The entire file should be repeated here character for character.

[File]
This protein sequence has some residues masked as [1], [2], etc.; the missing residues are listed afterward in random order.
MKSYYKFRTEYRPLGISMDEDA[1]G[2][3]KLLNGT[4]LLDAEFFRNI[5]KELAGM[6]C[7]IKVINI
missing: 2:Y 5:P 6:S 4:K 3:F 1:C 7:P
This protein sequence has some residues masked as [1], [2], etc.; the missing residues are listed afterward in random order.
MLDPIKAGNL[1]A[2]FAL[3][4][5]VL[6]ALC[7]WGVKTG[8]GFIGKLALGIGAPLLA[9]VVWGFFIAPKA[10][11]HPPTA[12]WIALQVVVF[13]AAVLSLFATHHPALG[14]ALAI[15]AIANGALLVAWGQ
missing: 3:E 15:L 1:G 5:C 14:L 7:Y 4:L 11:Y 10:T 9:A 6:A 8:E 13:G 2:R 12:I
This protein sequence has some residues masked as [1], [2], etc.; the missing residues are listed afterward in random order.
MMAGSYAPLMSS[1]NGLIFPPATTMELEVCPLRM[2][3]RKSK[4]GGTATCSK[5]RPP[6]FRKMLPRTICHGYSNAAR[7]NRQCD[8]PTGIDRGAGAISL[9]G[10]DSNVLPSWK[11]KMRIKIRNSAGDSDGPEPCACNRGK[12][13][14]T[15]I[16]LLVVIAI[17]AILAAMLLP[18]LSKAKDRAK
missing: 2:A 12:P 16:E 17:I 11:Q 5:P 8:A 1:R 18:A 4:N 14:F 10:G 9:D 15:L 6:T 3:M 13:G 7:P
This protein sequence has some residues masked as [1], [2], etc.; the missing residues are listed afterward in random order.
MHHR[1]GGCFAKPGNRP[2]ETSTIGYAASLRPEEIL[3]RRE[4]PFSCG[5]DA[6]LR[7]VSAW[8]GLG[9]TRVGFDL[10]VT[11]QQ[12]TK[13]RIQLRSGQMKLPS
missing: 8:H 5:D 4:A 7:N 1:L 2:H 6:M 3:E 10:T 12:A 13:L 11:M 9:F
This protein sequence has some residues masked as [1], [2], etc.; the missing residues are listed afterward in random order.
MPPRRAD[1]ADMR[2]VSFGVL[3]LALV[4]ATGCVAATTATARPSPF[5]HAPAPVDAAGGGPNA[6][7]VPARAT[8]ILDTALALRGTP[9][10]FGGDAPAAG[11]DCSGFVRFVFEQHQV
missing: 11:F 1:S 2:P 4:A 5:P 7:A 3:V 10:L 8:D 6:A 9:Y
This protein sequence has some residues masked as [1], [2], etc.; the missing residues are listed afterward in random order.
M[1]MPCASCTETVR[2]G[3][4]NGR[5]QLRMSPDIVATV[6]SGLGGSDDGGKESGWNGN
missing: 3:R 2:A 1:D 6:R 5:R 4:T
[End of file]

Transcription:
This protein sequence has some residues masked as [1], [2], etc.; the missing residues are listed afterward in random order.
MKSYYKFRTEYRPLGISMDEDA[1]G[2][3]KLLNGT[4]LLDAEFFRNI[5]KELAGM[6]C[7]IKVINI
missing: 2:Y 5:P 6:S 4:K 3:F 1:C 7:P
This protein sequence has some residues masked as [1], [2], etc.; the missing residues are listed afterward in random order.
MLDPIKAGNL[1]A[2]FAL[3][4][5]VL[6]ALC[7]WGVKTG[8]GFIGKLALGIGAPLLA[9]VVWGFFIAPKA[10][11]HPPTA[12]WIALQVVVF[13]AAVLSLFATHHPALG[14]ALAI[15]AIANGALLVAWGQ
missing: 3:E 15:L 1:G 5:C 14:L 7:Y 4:L 11:Y 10:T 9:A 6:A 8:E 13:G 2:R 12:I
This protein sequence has some residues masked as [1], [2], etc.; the missing residues are listed afterward in random order.
MMAGSYAPLMSS[1]NGLIFPPATTMELEVCPLRM[2][3]RKSK[4]GGTATCSK[5]RPP[6]FRKMLPRTICHGYSNAAR[7]NRQCD[8]PTGIDRGAGAISL[9]G[10]DSNVLPSWK[11]KMRIKIRNSAGDSDGPEPCACNRGK[12][13][14]T[15]I[16]LLVVIAI[17]AILAAMLLP[18]LSKAKDRAK
missing: 2:A 12:P 16:E 17:I 11:Q 5:P 8:A 1:R 18:A 4:N 14:F 10:G 9:D 15:L 6:T 3:M 13:G 7:P
This protein sequence has some residues masked as [1], [2], etc.; the missing residues are listed afterward in random order.
MHHR[1]GGCFAKPGNRP[2]ETSTIGYAASLRPEEIL[3]RRE[4]PFSCG[5]DA[6]LR[7]VSAW[8]GLG[9]TRVGFDL[10]VT[11]QQ[12]TK[13]RIQLRSGQMKLPS
missing: 8:H 5:D 4:A 7:N 1:L 2:H 6:M 3:E 10:T 12:A 13:L 11:M 9:F
This protein sequence has some residues masked as [1], [2], etc.; the missing residues are listed afterward in random order.
MPPRRAD[1]ADMR[2]VSFGVL[3]LALV[4]ATGCVAATTATARPSPF[5]HAPAPVDAAGGGPNA[6][7]VPARAT[8]ILDTALALRGTP[9][10]FGGDAPAAG[11]DCSGFVRFVFEQHQV
missing: 11:F 1:S 2:P 4:A 5:P 7:A 3:V 10:L 8:D 6:A 9:Y
This protein sequence has some residues masked as [1], [2], etc.; the missing residues are listed afterward in random order.
M[1]MPCASCTETVR[2]G[3][4]NGR[5]QLRMSPDIVATV[6]SGLGGSDDGGKESGWNGN
missing: 3:R 2:A 1:D 6:R 5:R 4:T